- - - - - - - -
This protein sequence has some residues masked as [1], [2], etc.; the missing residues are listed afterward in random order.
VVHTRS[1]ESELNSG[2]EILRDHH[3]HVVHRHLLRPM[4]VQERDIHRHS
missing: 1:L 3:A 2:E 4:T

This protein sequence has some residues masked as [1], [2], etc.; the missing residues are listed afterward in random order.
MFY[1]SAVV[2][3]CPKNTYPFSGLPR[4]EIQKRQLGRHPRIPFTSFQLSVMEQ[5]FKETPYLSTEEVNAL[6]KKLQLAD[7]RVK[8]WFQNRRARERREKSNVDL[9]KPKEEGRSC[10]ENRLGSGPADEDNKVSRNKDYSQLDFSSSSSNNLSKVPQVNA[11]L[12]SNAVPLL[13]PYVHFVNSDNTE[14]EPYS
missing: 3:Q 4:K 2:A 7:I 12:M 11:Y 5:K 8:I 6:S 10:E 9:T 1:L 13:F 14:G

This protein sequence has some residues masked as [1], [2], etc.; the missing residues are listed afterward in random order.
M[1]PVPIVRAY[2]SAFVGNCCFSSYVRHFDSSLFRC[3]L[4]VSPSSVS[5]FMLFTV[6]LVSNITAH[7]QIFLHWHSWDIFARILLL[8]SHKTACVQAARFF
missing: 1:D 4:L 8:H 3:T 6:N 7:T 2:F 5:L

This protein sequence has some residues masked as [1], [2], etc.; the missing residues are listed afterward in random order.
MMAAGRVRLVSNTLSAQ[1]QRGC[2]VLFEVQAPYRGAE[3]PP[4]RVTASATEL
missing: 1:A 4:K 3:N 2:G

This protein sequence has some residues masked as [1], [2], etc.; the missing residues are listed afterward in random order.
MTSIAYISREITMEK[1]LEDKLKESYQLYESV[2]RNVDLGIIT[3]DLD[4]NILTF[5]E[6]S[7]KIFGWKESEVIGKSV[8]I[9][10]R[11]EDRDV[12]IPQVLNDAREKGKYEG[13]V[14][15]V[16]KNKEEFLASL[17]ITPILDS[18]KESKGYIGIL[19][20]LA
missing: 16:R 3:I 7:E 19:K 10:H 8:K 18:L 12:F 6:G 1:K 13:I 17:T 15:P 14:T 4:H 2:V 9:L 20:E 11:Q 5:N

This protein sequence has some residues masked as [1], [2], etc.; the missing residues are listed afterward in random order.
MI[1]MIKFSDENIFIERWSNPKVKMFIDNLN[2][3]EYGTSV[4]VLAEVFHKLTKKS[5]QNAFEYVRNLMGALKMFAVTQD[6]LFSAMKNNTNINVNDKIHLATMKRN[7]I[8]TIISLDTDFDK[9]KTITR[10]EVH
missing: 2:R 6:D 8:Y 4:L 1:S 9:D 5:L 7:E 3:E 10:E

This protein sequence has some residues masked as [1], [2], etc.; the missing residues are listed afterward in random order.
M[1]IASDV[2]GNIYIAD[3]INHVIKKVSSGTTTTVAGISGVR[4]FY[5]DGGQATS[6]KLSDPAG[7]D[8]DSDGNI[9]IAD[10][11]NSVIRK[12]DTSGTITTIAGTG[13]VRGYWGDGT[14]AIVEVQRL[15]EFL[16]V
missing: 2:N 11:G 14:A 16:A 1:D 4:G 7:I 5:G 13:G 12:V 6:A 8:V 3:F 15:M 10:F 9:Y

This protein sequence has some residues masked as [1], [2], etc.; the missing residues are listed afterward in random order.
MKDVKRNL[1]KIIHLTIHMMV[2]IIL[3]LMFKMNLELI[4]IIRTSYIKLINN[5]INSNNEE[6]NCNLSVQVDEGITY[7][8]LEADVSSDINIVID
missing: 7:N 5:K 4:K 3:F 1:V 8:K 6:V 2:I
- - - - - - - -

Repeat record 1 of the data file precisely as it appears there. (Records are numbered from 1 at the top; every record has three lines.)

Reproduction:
This protein sequence has some residues masked as [1], [2], etc.; the missing residues are listed afterward in random order.
VVHTRS[1]ESELNSG[2]EILRDHH[3]HVVHRHLLRPM[4]VQERDIHRHS
missing: 1:L 3:A 2:E 4:T